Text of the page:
Inpex death sparks union call to change practices 'fraught with danger'
Summary: The CFMEU has called on companies at the Inpex Ichthy's LNG plant in the Top End to change practices it claims are "fraught with danger when it comes to mental health", following the death of a worker by suicide.....
The man's body was discovered on Tuesday at the Manigurr-ma workers' camp at Howard Springs, 25 kilometres from Darwin.
Police labelled the death as non-suspicious as it is believed to have been by suicide.
The CFMEU claimed the man was the 14th worker on the Inpex project to die this way.
The $47 billon project has operated since January 2012, and employed more than 8,000 workers onsite each day during its peak construction phase.
Unions have long voiced their concerns about the conditions that can lead to poor worker mental health on the Inpex project.
In December last year another Inpex worker was killed in a workplace accident.
'Disgusting' letter sent to workers: Union
The man who died on Tuesday had worked for Kaefer, a subcontractor.
Hours after his death, a letter was sent from Jos Smith, the human resources manager of another project subcontractor Cape PSI-3, informing workers the site would remain open and personal leave would require a medical certificate.
It did not provide numbers to support services or an acknowledgement of grief.
"Cape PSI-3 has been made aware that a Kaefer employee on TNK-1 has sadly passed away in the Howard Springs Village," Mr Smith's letter said.
"The site will remain open and employees are expected to work in accordance with their roster — annual leave will not be granted retrospectively and personal leave will require a medical certificate.
"Unfortunately no further information has been made available to us at this time."
Some workers took to Facebook to express their outrage at the letter, with one labelling it "a joke".
CFMEU NT organiser Kane Lowth agreed.
"They're sharing that letter [on Facebook] out of sheer frustration," Mr Lowth said.
"What a disgusting situation we have when we have companies out there telling people: 'Treat it as a normal work day [and] if you don't come to work you must provide a doctor's certificate and we won't be putting in any retrospective leave'."
He believed workers who knew the man who died or "didn't feel right" about working should have been granted the day off.
"People are going to think about their own mortality, they're going to think deeply about their families when things like this occur," he said.
"It's natural that this is going to affect the people out on that project, given the fact that they're in the same circumstance or similar circumstance."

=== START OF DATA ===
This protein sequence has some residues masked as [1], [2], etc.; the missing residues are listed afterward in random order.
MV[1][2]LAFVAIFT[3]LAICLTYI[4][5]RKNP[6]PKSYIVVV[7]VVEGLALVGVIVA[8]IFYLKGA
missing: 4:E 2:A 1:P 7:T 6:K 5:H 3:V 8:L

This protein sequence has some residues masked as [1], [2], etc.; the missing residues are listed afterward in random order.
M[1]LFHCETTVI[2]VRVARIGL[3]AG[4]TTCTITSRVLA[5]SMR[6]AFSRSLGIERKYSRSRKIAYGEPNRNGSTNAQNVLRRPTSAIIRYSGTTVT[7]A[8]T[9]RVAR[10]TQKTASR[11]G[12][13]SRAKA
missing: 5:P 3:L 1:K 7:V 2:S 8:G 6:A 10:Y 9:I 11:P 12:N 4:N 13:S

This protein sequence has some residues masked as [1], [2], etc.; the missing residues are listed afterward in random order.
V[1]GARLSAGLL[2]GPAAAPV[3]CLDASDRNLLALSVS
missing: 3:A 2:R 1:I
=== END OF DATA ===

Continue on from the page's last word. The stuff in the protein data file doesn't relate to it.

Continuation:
Push for a better workplace culture
According to the CFMEU, the man was the 14th worker to die by suicide who had worked at the Inpex project.
Mr Lowth believed the workplace culture was in desperate need of improvement, and he said that could be done by eliminating four-to-one rosters and "hot bedding".
He said working four weeks on and one week off — while other construction projects used a three-on, one-off roster — and sleeping in a different bed each stint isolated workers from their colleagues and families.
"We've been violently opposed to the four-and-one roster system from the get-go," Mr Lowth said.
"Most people recognise the four-and-one system is fraught with danger when it comes to mental health.
"It doesn't allow them to have a sense of community."
The problem with "hot-bedding" was that workers didn't have a place that was "their own", to put up photos of loved ones from home, for example.
A parliamentary inquiry in 2015 in Western Australia found 30 per cent of FIFO workers had mental health problems, compared with a national average of 20 per cent.
A Western Australian study in 2015 found that FIFO workers were contracting depression at more than twice the rate of the Australian population.
Counsellors, support programs in place
Cape PSI-3 refused to comment on the letter.
But in a statement on Wednesday, the project director for JKC Australian LNG — the company that provides employees for the project — described the support in place for all Inpex project workers.
John Bramley said Kaefer, the subcontractor employer of the worker who died, had brought in counsellors to provide additional support to workers.
The OzHelp Foundation also had counsellors at the Manigurr-ma Village, among others, which provided workers with mental health support and training.
He said each company working on the project had an employee assistance program in place, which provided a range of confidential support services.
"Our thoughts and deepest sympathies are with the worker's family and colleagues at this difficult time," Mr Bramley said.
Further questions were put to the company, but it said answering them would be inappropriate as the matter was being investigated by the NT Police.
Get support now
If the situation is urgent and you’re concerned you, or someone else, is in immediate danger do not leave the person alone, unless you are concerned for your own safety.
Call the person’s doctor, a mental health crisis service or dial 000 and say that the person’s life is at risk.
If the person agrees, you could go together to the local hospital emergency department for assessment.
Other services include:
Lifeline 13 11 14
Suicide Call Back Service 1300 659 467
beyondblue Support Service 1300 22 4636
Mates in Construction on 1300 642 111
Kids Helpline 1800 551 800